Disabled veteran Congressman Brian Mast (R-FL) took issue with fellow Congresswoman Sheila Jackson Lee (D-TX) over the way she chose to transport her American flag while she was moving from one office to another.
Mast, who lost both legs and his left index finger in 2010 when he stepped on an improvised explosive device (IED) while clearing a path for the Army Rangers in Kandahar, Afghanistan — was clearly unimpressed when he saw that Jackson Lee had placed a rolled up American flag in a trash can in the hallway with instructions detailing where it was to be moved.
“Today’s rescue mission: saving Congresswoman Sheila Jackson Lee’s American flag from the garbage can,” Mast tweeted a photo of the offending trash can along with a short video. “@JacksonLeeTX18, anytime you’d like a lesson on flag etiquette, let me know. It’s one of the first things we’re taught in basic training.”
Today’s rescue mission: saving Congresswoman Sheila Jackson Lee’s American flag from the garbage can. @JacksonLeeTX18, anytime you’d like a lesson on flag etiquette, let me know. It’s one of the first things we’re taught in basic training. pic.twitter.com/dZljLi41GA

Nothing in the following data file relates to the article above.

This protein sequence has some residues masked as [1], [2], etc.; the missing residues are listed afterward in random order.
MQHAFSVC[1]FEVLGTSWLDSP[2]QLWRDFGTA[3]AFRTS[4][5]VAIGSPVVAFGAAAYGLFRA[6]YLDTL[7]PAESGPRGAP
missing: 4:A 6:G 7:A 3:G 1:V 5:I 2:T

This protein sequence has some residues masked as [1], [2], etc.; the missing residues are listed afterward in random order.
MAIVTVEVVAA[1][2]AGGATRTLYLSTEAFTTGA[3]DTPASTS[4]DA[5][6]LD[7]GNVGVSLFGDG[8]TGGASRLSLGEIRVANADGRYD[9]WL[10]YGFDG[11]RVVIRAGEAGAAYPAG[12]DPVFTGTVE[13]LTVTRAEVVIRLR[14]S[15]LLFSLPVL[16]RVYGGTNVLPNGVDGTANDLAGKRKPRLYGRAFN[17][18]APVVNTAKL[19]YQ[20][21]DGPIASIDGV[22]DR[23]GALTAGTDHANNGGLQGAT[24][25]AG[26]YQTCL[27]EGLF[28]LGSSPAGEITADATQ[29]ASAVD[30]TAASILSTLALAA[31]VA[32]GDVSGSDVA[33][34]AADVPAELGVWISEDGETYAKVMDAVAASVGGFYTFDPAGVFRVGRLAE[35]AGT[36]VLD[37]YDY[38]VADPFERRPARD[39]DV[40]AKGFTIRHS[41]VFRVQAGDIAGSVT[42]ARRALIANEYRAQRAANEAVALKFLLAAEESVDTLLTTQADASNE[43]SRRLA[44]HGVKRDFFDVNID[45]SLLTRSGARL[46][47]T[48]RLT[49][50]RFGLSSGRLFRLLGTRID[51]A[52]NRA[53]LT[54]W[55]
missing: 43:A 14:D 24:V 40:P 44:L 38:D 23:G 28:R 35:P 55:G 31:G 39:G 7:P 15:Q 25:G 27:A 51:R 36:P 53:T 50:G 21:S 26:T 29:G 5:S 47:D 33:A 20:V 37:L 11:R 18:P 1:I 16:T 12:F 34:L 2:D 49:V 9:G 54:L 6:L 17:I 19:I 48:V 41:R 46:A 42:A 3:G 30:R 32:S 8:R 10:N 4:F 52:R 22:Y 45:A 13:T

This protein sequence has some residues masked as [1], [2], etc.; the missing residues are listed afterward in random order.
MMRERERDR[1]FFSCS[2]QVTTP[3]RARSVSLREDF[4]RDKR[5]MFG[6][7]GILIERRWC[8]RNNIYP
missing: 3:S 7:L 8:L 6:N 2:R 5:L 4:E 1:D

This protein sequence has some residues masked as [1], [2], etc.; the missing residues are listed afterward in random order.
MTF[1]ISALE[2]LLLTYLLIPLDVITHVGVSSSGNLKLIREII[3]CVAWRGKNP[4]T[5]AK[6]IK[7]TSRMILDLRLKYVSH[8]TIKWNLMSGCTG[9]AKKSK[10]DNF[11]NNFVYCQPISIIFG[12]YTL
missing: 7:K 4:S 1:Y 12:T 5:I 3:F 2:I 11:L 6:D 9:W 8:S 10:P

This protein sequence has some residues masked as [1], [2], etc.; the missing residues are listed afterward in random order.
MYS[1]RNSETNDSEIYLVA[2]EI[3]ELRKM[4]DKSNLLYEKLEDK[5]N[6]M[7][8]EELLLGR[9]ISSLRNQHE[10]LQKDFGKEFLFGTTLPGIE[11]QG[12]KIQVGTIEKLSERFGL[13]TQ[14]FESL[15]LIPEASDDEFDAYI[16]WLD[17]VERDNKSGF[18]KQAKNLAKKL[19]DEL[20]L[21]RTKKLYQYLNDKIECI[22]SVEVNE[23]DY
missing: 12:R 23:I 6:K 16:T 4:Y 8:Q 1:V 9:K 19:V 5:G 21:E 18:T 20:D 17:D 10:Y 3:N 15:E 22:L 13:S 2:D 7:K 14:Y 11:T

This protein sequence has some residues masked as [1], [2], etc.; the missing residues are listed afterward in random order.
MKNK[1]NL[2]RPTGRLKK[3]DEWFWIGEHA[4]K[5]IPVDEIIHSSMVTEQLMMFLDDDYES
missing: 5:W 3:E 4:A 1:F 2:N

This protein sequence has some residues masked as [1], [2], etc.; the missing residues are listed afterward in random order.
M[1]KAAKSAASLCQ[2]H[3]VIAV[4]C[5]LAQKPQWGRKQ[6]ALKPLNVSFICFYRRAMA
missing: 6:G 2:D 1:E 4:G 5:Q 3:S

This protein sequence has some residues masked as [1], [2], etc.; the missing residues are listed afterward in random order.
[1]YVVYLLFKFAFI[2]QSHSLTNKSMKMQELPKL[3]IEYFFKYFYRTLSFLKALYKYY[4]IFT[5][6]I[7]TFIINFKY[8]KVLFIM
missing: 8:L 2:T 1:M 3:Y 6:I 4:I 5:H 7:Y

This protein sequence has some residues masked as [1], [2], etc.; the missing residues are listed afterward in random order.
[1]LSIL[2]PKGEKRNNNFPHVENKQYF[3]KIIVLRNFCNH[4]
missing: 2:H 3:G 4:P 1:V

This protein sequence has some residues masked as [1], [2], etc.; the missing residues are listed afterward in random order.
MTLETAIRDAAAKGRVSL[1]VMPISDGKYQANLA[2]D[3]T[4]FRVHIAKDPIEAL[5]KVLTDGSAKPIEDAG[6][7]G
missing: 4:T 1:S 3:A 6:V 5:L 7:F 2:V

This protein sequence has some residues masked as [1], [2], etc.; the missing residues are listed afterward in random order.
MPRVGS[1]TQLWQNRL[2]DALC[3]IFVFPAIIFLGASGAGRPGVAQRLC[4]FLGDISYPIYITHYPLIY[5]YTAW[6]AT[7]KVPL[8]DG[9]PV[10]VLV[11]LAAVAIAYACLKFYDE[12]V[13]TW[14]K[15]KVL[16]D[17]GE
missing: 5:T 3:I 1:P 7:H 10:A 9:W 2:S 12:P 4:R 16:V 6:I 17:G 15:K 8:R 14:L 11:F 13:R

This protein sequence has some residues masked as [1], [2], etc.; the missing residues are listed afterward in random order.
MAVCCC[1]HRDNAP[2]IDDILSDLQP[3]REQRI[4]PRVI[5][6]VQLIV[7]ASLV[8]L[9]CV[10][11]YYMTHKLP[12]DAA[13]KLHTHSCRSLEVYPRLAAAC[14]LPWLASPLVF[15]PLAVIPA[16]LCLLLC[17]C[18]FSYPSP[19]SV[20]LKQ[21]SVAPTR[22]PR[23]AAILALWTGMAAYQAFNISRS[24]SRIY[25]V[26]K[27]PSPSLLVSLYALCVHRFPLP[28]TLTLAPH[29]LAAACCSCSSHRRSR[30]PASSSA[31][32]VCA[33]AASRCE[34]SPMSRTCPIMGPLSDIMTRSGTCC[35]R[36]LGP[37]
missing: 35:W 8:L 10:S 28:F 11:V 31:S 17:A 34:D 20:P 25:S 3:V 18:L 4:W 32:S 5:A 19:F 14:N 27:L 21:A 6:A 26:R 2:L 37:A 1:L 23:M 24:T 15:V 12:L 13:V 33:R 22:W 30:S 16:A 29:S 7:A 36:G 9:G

— Rep. Brian Mast (@RepBrianMast) December 8, 2022
“So, this is a W-T-F moment here in the House of Representatives,” Mast began, adding, “People moving offices and this is apparently where Representative Sheila Jackson Lee keeps her American flag, her POW flag, in the garbage can, in the trash.”
Mast panned the camera to show the trash can in the hallway, clearly labeled with a sign saying where it was to be moved.
“That’s her idea of appropriate for moving the American flag. WTF. What the — what the hell is wrong with these people?” he asked.
Some critics quickly pointed out that Jackson Lee was only moving the flag and did not likely mean for it to remain in the trash can, but Mast himself acknowledged that — and his argument appeared to simply be that even just transporting a flag in a trash can was disrespectful.
And according to the U.S. Flag Code (4 U.S. Code Ch. 1), Mast makes a reasonable point:
- §8 (b) “The flag should never touch anything beneath it, such as the ground, the floor, water, or merchandise.”
- §8 (e) “The flag should never be fastened, displayed, used, or stored in such a manner as to permit it to be easily torn, soiled, or damaged in any way.”